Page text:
There is nothing inherently immoral about teaching young women how to be aware of and chart their individual fertility – the process takes a few months to get to grips with and do so accurately. The engagement period tends to be a busy and frenetic time. observations can be missed or mistaken. It isn’t unreasonable for a married couple to wish for a short honeymoon period where they aren’t plunged straight into the trials and tribulations of pregnancy at a time when they may be attempting to consolidate financially, especially if they have not previously been cohabiting or sexually intimate.

Indeed if more young women were to monitor their fertility then arguably potential problems could be identified and treated more swiftly. Even, Sir Robert Winston, the IVF pioneer has argued that too many women are being automatically referred for IVF treatment after a failure to conceive, when cheaper and more effective treatments may be available. (Such as for example, the NaPro Centre in Ireland).

Natural Fertility Awareness is scorned by the vast majority of the medical profession, who do not understand it and believe it to be some sort of outdated rhythm method from 50 years ago as opposed to a rigorously scientific method, based on a woman’s own individual fertility, rather than the standardised version assumed by manufacturers of hormonal contraception. This leads to a passive attitude adopted by woman, who are taught to believe that their natural fertility is an out of control monster which needs to be medically  suppressed in order for them to stay healthy.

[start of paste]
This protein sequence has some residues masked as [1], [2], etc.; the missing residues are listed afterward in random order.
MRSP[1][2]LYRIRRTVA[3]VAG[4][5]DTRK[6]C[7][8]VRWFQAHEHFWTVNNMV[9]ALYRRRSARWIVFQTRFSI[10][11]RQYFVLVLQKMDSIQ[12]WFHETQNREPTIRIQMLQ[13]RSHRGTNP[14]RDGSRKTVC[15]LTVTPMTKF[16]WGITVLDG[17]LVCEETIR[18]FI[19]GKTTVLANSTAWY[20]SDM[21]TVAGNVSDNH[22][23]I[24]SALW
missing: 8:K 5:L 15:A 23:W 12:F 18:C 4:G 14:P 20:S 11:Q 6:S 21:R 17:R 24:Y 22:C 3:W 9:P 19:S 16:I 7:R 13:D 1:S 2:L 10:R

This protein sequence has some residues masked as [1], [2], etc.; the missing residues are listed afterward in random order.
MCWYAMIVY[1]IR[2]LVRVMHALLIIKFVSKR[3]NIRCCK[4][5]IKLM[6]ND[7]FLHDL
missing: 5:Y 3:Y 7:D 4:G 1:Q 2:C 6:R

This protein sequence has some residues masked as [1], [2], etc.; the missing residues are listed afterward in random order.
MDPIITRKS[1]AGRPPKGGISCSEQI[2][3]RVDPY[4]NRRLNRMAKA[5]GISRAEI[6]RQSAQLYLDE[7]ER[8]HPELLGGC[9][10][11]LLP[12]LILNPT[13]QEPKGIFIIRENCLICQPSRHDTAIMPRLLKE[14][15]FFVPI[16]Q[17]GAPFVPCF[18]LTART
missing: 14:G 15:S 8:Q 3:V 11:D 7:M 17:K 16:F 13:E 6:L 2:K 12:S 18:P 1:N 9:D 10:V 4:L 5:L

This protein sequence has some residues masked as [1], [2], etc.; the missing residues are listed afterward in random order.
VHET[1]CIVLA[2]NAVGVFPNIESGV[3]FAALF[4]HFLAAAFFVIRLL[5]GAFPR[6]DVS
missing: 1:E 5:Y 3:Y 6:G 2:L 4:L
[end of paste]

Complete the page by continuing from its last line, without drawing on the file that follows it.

Last week my youngest daughter came up with an alarming looking rash, (it turned out to be some sort of pityriasis) which needed swift checking out by a medic. Unable to get a GP appointment within a few days, I took her instead to the walk-in centre in central Brighton so she could be seen swiftly. This particular centre also happened to be an anonymous walk-in sexual health and GUM clinic. I was particularly struck by the larger -than-life size posters advertising their sexual health and contraceptive services. Basically there was nowhere you could look without seeing adverts for sexual health prominently displayed. (Which is understandable when you consider Brighton’s considerable LGBT population and the location of the clinic, next to the railway station. You can pop in for an anonymous HIV test).

I was sat in front of an enormous six foot banner stand, which displayed a photograph of a clean-cut, wholesome-looking, causal but modestly dressed, pretty young blond woman, advertising “reproductive health services.’ The image has stayed with me precisely because as I thought at the time, the model was obviously chosen for her ordinary look. The message was crystal clear, all young women will be having sex and therefore they need to ensure that they do not have an unwanted pregnancy or contract any sexually transmitted diseases.

It was precisely the sort of image that I identified with as a teenager or in my twenties, just a normal-looking young woman, probably a professional of some sort, living a normal adult life, in sexual relationships and needing to make sure that she was healthy. Sexual health being just one more adult responsibility that she had to deal with. Take the pill, use condoms with new partners, get checked from time to time to make sure you haven’t inadvertently picked up anything nasty – no big deal, all part of being an empowered grown up.